Spirit Airlines is continuing to supply information about its proposed acquisition by Frontier Airlines to the US Department of Justice (DOJ) – even though Spirit has said a competing acquisition offer from JetBlue Airways may be superior.
Miramar, Florida-based Spirit on 13 April received a request from the DOJ for more information about the Spirit-Frontier combination, Spirit says on 14 April. Frontier says it received a similar request from the government.
“Spirit remains bound by the terms of the merger agreement with Frontier and will continue to voluntarily provide information to the DOJ in order to facilitate its review of the proposed transaction,” ultra-discounter Spirit says in a regulatory filing.
Frontier, based in Denver, bid on 7 February to purchase Spirit with cash and stock that, at the time, was worth about $2.9 billion. The deal calls for Frontier to compensation Spirit shareholders $2.13 and 1.9 shares of Frontier stock for every share of Spirit.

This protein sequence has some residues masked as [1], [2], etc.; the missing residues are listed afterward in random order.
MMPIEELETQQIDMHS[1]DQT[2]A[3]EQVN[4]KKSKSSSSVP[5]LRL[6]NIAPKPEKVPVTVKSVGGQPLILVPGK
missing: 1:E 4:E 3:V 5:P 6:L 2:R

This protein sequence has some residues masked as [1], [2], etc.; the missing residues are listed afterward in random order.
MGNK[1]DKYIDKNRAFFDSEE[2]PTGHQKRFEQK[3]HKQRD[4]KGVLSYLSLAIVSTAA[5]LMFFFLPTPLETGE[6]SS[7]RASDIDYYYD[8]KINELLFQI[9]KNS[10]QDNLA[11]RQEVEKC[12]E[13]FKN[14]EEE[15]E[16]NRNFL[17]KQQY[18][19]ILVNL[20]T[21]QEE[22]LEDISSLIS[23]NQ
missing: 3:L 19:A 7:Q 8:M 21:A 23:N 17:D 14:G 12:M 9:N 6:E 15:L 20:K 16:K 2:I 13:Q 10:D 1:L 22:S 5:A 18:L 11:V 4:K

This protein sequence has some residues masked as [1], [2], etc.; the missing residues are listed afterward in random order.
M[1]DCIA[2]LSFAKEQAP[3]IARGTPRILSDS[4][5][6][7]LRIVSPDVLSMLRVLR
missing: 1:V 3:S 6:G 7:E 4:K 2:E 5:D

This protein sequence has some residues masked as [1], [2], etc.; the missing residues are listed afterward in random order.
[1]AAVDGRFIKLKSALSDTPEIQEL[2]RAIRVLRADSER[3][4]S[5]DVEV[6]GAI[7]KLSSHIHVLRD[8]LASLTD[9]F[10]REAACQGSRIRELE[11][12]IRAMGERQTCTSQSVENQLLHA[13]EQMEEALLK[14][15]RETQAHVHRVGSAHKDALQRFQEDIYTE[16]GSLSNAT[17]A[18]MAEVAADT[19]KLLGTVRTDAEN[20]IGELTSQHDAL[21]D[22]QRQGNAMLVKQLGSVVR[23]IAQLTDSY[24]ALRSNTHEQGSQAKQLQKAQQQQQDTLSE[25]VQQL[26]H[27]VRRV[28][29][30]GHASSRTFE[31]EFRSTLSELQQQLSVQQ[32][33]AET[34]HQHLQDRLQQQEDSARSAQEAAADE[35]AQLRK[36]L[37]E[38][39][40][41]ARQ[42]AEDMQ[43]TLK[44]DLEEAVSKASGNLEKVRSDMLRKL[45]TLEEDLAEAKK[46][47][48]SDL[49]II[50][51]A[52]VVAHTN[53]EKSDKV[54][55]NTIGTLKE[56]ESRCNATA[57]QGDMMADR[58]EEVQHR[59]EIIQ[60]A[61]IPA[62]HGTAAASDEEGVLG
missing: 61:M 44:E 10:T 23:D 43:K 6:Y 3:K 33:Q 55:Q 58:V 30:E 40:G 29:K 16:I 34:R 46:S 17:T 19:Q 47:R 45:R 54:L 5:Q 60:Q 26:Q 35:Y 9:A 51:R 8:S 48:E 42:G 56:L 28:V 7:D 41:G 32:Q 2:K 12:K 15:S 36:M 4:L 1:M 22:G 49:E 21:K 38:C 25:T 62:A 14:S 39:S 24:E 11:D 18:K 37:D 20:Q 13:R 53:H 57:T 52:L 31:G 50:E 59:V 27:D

Then on 6 April, New York-based JetBlue swooped in with a competing all-cash offer to buy Spirit. JetBlue offered to purchase all Spirit shares at $33 each, which equates to a purchase price of $3.6 billion.
Spirit has said it is considering both offers, but also called JetBlue’s bid a likely “superior proposal”.
But Spirit’s decision might come down to more than money. Another likely factor at play is the opinion of the DOJ, which will review both deals for potential violations of anti-trust laws. The DOJ is already fighting JetBlue in court, having sued the carrier and partner American Airlines to stop those airlines from implementing a broad partnership in the Northeast USA.
In a 14 April regulatory filing, Frontier says it and Spirit have “over the last several weeks… been voluntarily providing information to the DOJ in order to facilitate its review of the proposed transaction, and will continue to do so over the coming months”.
“We look forward to demonstrating the consumer benefits inherent in the Frontier and Spirit combination at a time when JetBlue has made a proposal that would reduce competition and lead to more expensive travel for consumers,” Frontier’s filing adds.